Organisms tentatively classified as taxon 5, 6, 7 and 8 were obtained from the posterior pharynx of healthy guinea pigs originating from two different colonies of well-managed and conventionally reared guinea pigs (22). The G + C content (mol %) of DNA from these taxa were 40.0-42.1%, 51.2%, 44.1% and 39.6%, respectively. DNA:DNA hybridizations did not allow classification with known taxa. rRNA cistron similarities of taxa belonging to Pasteurellaceae showed that taxon 7 remained ungrouped on the common root of [A.] actinomycetemcomitans, [H.] aphrophilus, H. influenzae, A. lignieresii and P. multocida (36). Comparison of 16S rRNA gene sequences showed that taxon 5 and 7 were unique while taxon 6 and 8 were related with taxon 10 and Actinobacillus, respectively (129). Similar results have been obtained for rpoB (Korczak et al. Int. J. Syst. Evol. Microbiol. 2004, 54, 1393-1399). Additional isolates of taxon 6 and 8 from guinea pigs misclassified as Actinobacillus sp. have been reported by Bisgaard (20) and Boot & Bisgaard (58). These taxa remains to be classified and named.

Taxon 9

Trehalose negative isolates of Actinobacillus equuli were established as a separate group tentatively named taxon 9 in 1993 (50). These organisms had been obtained from the mucous membrane of oropharynx of apparently normal horses in addition to arthritis. Additional investigations have also associated these bacteria with cases of septicaemia in a horse and foal (70, 85). Subsequent investigations of 18 isolates showed that taxon 9 represents two novel species (115), A. arthritidis and Actinobacillus genomospecies 2, both of which have been obtained from as well diseased as normal horses. The closest 16S rRNA sequence based relationships for these species were A. ureae and A. hominis, respectively. According to the phylogenetic tree of the family Pasteurellaceae based on partial rpoB sequences A. lignieresii, A. pleuropneumoniae, A. arthritidis and A. genomospecies 1 and 2 form a separate cluster with a bootstrap value of 100 (Korczak et al. Int. J. Syst. Evol. Microbiol. 2004, 54, 1393-1399).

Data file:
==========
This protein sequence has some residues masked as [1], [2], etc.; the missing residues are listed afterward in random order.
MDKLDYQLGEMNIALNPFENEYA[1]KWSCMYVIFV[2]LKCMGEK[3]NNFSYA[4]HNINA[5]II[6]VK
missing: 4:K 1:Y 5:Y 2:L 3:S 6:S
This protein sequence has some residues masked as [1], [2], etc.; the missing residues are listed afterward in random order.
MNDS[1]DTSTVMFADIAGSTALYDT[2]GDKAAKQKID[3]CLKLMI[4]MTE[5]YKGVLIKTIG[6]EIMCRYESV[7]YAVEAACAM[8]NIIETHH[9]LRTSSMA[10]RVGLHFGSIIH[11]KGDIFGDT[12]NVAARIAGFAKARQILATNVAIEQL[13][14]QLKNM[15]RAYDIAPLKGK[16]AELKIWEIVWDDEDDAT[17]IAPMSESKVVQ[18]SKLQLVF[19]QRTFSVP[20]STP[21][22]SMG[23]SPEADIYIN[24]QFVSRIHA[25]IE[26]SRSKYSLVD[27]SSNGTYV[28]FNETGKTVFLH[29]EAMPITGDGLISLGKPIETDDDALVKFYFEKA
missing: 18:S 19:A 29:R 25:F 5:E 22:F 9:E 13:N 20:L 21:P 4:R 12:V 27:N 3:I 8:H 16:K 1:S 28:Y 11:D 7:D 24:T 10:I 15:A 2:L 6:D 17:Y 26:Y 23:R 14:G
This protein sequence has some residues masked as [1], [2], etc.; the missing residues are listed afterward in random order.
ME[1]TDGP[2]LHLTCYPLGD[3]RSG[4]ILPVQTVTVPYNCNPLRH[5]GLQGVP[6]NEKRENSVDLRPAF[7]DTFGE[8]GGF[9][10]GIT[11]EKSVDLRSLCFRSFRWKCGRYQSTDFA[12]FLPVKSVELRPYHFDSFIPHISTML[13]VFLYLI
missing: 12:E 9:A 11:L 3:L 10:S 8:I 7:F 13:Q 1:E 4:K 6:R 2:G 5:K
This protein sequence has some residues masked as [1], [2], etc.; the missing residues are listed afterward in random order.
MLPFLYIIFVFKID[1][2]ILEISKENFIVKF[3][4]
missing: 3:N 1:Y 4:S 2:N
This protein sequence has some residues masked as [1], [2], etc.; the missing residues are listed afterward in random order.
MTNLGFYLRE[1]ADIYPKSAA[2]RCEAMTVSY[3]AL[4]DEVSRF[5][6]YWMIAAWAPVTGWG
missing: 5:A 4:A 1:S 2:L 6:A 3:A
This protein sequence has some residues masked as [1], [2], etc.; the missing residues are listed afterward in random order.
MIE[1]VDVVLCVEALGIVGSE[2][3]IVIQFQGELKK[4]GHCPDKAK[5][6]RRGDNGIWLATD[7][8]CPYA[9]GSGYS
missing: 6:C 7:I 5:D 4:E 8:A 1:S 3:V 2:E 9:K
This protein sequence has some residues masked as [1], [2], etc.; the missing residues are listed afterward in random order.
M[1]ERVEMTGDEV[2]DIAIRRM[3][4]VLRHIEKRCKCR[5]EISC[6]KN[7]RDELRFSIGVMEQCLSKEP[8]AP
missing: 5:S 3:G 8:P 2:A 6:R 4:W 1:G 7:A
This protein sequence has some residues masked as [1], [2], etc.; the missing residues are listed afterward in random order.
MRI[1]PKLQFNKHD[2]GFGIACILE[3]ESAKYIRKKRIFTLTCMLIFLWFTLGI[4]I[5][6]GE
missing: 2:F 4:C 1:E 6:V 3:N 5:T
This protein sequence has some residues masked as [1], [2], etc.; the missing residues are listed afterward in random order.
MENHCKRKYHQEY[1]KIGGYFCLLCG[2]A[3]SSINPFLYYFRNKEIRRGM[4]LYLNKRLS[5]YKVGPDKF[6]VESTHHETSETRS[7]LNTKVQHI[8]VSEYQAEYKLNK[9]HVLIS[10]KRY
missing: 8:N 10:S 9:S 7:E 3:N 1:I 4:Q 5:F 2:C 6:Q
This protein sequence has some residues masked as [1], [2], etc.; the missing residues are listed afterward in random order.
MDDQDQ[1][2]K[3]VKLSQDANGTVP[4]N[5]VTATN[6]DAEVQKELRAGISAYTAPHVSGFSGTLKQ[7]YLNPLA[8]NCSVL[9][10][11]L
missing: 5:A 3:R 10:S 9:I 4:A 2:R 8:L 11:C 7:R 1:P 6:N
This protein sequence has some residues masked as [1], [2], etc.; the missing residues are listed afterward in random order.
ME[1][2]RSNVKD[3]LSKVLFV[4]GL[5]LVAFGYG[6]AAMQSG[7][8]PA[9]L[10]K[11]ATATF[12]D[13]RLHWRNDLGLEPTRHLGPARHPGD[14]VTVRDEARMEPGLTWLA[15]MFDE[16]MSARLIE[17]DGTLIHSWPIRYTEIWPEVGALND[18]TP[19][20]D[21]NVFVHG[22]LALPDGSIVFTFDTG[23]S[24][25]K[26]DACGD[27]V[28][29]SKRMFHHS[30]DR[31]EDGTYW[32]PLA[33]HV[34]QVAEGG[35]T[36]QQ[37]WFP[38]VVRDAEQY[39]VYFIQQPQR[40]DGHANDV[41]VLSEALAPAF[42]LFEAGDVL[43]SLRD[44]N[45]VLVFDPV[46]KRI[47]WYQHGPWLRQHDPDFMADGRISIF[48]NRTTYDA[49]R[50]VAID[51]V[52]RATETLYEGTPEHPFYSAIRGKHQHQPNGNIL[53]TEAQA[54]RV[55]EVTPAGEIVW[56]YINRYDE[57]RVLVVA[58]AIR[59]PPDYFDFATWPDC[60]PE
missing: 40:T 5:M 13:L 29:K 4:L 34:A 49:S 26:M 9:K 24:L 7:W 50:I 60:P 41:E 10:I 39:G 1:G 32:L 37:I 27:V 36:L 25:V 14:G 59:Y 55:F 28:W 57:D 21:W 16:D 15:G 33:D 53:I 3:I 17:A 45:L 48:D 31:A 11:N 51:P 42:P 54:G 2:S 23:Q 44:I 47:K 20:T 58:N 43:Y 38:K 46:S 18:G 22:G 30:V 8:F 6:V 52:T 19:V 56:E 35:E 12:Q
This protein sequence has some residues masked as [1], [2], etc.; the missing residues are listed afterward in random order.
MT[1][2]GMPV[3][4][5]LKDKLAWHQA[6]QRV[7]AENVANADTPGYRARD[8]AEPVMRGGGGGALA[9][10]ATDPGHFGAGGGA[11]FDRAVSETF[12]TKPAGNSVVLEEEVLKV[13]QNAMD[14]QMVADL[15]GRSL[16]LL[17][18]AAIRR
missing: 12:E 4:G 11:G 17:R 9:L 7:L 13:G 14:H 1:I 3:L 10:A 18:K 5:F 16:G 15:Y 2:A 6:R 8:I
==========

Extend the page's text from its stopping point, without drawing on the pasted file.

Taxon 10

Organisms tentatively classified with taxon 10 remains to be properly published. However, strains classified with this group have previously been included in other studies for comparison (127, 129, 133, 136). Taxon 10 produces gas from glucose, and has so far only been obtained from horses and horse bites in humans (Bisgaard, unpublished data). 16S rRNA gene sequence phylogeny demonstrated a close relationship with taxon 6 and [P.] aerogenes biovars 17 and 18 (136). These organisms remain to be classified and named to improve proper identification and general understanding on the importance of these bacteria.


Taxon 11

Evidence obtained to indicate that equine isolates of organisms previously reported as A. suis or haemolytic variants of A. equuli might constitute a separate taxon provisionally named taxon 11 was first published by Bisgaard et al. (25). Four biovars were initially reported, and selected DNA:DNA hybridizations did not support classification with A. suis. Additional biovars have been published, and several reports have associated these organisms with pathological lesions. However, other papers seem to point to a true predilection of taxon 11 for the respiratory tract of horses (50). Subsequent studies demonstrated that A. equuli and taxon 11 represent two different genotypes which differ with respect to disease pattern and epidemiology. For the same reasons two subspecies of A. equuli have been proposed: A. equuli subsp. e quuli (former A. equuli) and A. equuli subsp. haemolyticus (former taxon 11) (111).

RTX toxin activity (eqx) has been demonstrated in isolates of A. equuli subsp. haemolytica (Berthoud et al. Vet. Microbiol. 2002, 87, 159-174), and a stronger cytotoxicity towards horse-compared to pig lymphocytes was reported by Kuhnert et al. (Vet. Microbiol. 2003, 92, 161-167). So far, eqx has not been demonstrated in A. equuli subsp. equuli associated with sleepy foal disease and septicaemia in piglets.